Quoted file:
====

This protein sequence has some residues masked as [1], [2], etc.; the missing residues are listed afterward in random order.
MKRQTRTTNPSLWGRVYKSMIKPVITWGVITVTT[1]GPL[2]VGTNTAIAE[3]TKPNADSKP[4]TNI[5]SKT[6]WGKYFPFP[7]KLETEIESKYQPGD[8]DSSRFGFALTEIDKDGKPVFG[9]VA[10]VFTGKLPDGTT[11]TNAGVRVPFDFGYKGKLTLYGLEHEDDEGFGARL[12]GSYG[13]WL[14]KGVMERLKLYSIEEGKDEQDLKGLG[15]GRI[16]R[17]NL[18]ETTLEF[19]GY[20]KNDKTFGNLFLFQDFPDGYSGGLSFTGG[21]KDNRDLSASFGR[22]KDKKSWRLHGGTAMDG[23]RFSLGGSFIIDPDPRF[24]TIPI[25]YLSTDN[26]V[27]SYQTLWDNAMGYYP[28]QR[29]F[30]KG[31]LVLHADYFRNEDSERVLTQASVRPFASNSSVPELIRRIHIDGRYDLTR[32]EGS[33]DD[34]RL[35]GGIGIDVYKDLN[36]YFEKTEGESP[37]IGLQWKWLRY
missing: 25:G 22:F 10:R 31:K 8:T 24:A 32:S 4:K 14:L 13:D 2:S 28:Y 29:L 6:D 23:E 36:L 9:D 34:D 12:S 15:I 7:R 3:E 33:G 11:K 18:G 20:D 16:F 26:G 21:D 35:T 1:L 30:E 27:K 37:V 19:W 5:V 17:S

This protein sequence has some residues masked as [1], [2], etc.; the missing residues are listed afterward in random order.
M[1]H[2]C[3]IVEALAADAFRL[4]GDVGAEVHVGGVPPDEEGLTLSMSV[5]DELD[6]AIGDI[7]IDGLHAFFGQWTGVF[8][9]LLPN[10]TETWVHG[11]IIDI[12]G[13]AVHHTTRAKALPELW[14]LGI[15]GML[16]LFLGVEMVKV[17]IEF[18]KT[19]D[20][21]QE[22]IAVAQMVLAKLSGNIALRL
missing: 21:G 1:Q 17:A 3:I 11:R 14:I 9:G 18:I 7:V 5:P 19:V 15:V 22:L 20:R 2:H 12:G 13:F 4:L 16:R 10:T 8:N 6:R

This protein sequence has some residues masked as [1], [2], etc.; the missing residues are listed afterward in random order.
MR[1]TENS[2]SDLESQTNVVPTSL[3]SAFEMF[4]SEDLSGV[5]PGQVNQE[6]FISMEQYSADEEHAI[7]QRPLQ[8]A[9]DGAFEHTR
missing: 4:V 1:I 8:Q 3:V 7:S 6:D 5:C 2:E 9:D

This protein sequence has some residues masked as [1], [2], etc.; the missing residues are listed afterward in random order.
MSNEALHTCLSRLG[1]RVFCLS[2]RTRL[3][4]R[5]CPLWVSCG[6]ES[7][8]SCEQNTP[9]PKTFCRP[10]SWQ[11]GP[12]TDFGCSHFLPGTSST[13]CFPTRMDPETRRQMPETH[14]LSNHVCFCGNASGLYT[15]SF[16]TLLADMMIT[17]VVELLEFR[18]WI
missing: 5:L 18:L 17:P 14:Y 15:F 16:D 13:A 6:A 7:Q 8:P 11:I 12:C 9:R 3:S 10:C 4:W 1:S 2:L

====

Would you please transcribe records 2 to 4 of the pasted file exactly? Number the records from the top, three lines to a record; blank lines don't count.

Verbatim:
This protein sequence has some residues masked as [1], [2], etc.; the missing residues are listed afterward in random order.
M[1]H[2]C[3]IVEALAADAFRL[4]GDVGAEVHVGGVPPDEEGLTLSMSV[5]DELD[6]AIGDI[7]IDGLHAFFGQWTGVF[8][9]LLPN[10]TETWVHG[11]IIDI[12]G[13]AVHHTTRAKALPELW[14]LGI[15]GML[16]LFLGVEMVKV[17]IEF[18]KT[19]D[20][21]QE[22]IAVAQMVLAKLSGNIALRL
missing: 21:G 1:Q 17:A 3:I 11:R 14:I 9:G 18:I 7:V 5:P 19:V 15:V 22:L 20:R 2:H 12:G 13:F 4:L 16:R 10:T 8:N 6:R

This protein sequence has some residues masked as [1], [2], etc.; the missing residues are listed afterward in random order.
MR[1]TENS[2]SDLESQTNVVPTSL[3]SAFEMF[4]SEDLSGV[5]PGQVNQE[6]FISMEQYSADEEHAI[7]QRPLQ[8]A[9]DGAFEHTR
missing: 4:V 1:I 8:Q 3:V 7:S 6:D 5:C 2:E 9:D

This protein sequence has some residues masked as [1], [2], etc.; the missing residues are listed afterward in random order.
MSNEALHTCLSRLG[1]RVFCLS[2]RTRL[3][4]R[5]CPLWVSCG[6]ES[7][8]SCEQNTP[9]PKTFCRP[10]SWQ[11]GP[12]TDFGCSHFLPGTSST[13]CFPTRMDPETRRQMPETH[14]LSNHVCFCGNASGLYT[15]SF[16]TLLADMMIT[17]VVELLEFR[18]WI
missing: 5:L 18:L 17:P 14:Y 15:F 16:D 13:A 6:A 7:Q 8:P 11:I 12:C 9:R 3:S 10:C 4:W 1:S 2:L